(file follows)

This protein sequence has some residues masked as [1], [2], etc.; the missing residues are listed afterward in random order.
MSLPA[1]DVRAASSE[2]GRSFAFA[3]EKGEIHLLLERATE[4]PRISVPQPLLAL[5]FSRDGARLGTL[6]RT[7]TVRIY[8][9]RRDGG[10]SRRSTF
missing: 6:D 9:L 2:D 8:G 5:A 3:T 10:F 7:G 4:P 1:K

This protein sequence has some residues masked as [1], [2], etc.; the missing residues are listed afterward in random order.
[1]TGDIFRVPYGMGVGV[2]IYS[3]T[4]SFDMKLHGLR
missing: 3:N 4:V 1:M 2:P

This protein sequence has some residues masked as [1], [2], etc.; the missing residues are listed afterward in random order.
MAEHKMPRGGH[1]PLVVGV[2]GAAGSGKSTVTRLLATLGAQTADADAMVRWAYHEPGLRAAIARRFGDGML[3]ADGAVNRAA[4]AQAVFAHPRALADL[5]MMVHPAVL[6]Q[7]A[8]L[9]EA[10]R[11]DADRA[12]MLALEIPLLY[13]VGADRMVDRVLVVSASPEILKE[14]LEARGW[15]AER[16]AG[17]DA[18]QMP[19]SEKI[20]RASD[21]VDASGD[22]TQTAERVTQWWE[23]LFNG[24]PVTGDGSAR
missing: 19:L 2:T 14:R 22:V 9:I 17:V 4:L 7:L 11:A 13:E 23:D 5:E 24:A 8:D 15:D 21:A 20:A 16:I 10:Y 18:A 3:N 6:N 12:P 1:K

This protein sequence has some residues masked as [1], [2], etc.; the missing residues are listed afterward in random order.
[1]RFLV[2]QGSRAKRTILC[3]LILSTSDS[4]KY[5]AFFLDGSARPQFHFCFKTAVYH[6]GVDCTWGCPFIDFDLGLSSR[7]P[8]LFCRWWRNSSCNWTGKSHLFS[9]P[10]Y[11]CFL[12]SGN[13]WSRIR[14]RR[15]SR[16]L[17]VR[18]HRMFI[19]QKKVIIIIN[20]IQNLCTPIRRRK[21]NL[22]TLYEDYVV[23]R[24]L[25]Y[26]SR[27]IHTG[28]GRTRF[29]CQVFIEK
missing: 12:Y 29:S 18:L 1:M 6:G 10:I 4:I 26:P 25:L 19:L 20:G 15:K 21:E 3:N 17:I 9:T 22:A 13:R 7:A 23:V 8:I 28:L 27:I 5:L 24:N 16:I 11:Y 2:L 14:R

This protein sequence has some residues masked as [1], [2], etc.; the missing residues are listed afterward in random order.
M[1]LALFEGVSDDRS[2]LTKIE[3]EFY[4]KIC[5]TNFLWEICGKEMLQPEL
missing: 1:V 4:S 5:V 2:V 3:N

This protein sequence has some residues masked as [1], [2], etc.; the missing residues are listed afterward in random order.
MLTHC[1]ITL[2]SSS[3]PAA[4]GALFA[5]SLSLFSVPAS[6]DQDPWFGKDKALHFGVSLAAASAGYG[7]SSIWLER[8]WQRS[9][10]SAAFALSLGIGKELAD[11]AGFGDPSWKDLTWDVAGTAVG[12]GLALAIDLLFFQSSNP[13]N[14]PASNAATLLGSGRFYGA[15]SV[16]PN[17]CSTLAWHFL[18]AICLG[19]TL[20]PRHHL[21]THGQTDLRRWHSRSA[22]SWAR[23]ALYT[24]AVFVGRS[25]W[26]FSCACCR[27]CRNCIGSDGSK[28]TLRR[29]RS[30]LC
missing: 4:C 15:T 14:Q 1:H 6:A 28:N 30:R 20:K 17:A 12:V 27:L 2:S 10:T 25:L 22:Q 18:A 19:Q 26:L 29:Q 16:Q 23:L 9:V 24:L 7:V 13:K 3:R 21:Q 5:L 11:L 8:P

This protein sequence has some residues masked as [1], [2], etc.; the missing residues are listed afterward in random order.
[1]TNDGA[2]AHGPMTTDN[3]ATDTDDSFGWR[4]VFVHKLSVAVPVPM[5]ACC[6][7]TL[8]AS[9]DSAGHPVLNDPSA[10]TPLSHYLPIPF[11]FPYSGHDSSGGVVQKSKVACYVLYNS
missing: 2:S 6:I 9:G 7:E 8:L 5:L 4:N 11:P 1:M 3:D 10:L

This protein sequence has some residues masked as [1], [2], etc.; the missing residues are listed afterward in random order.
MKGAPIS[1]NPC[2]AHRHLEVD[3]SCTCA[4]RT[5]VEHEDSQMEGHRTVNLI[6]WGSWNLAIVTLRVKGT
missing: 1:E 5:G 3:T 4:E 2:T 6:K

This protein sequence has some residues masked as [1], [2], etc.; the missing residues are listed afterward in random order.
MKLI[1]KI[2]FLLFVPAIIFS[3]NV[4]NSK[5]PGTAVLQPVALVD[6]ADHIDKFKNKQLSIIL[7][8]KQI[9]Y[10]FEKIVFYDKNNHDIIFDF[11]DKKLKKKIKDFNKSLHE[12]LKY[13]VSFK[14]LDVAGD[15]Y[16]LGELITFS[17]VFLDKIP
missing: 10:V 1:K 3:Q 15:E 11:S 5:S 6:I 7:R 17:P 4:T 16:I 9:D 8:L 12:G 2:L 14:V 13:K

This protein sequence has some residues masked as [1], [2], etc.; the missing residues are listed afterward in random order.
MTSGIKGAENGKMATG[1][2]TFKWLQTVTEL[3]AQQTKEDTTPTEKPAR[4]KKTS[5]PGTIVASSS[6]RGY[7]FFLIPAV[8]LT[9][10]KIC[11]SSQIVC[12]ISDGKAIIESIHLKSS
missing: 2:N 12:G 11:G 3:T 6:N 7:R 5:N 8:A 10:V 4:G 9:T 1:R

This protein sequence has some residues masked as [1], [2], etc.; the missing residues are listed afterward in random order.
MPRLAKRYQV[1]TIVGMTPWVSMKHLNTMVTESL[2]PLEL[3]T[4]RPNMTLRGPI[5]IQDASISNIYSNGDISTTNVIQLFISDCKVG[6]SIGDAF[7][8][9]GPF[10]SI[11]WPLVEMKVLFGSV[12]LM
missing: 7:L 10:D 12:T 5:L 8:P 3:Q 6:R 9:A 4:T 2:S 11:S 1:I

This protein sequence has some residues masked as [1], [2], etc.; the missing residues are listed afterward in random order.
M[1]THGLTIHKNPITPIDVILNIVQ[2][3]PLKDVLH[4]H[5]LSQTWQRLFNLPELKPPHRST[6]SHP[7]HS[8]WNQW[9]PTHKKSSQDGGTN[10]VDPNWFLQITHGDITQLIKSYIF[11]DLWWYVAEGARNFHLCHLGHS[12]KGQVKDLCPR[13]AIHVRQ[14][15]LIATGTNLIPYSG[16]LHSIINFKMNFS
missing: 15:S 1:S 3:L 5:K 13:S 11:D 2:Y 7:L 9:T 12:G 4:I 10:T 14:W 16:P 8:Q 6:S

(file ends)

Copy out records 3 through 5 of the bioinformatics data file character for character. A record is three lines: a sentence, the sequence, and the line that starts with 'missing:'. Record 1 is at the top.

This protein sequence has some residues masked as [1], [2], etc.; the missing residues are listed afterward in random order.
MAEHKMPRGGH[1]PLVVGV[2]GAAGSGKSTVTRLLATLGAQTADADAMVRWAYHEPGLRAAIARRFGDGML[3]ADGAVNRAA[4]AQAVFAHPRALADL[5]MMVHPAVL[6]Q[7]A[8]L[9]EA[10]R[11]DADRA[12]MLALEIPLLY[13]VGADRMVDRVLVVSASPEILKE[14]LEARGW[15]AER[16]AG[17]DA[18]QMP[19]SEKI[20]RASD[21]VDASGD[22]TQTAERVTQWWE[23]LFNG[24]PVTGDGSAR
missing: 19:L 2:T 14:R 22:V 9:I 17:V 4:L 7:L 11:A 13:E 23:D 5:E 24:A 8:D 15:D 21:A 20:A 16:I 10:Y 18:A 3:N 6:N 12:P 1:K

This protein sequence has some residues masked as [1], [2], etc.; the missing residues are listed afterward in random order.
[1]RFLV[2]QGSRAKRTILC[3]LILSTSDS[4]KY[5]AFFLDGSARPQFHFCFKTAVYH[6]GVDCTWGCPFIDFDLGLSSR[7]P[8]LFCRWWRNSSCNWTGKSHLFS[9]P[10]Y[11]CFL[12]SGN[13]WSRIR[14]RR[15]SR[16]L[17]VR[18]HRMFI[19]QKKVIIIIN[20]IQNLCTPIRRRK[21]NL[22]TLYEDYVV[23]R[24]L[25]Y[26]SR[27]IHTG[28]GRTRF[29]CQVFIEK
missing: 12:Y 29:S 18:L 1:M 6:G 10:I 4:I 26:P 25:L 19:L 20:G 15:K 21:E 3:N 17:I 9:T 22:A 13:R 7:A 23:V 8:I 28:L 27:I 5:L 24:N 16:I 11:Y 2:L 14:R

This protein sequence has some residues masked as [1], [2], etc.; the missing residues are listed afterward in random order.
M[1]LALFEGVSDDRS[2]LTKIE[3]EFY[4]KIC[5]TNFLWEICGKEMLQPEL
missing: 1:V 4:S 5:V 2:V 3:N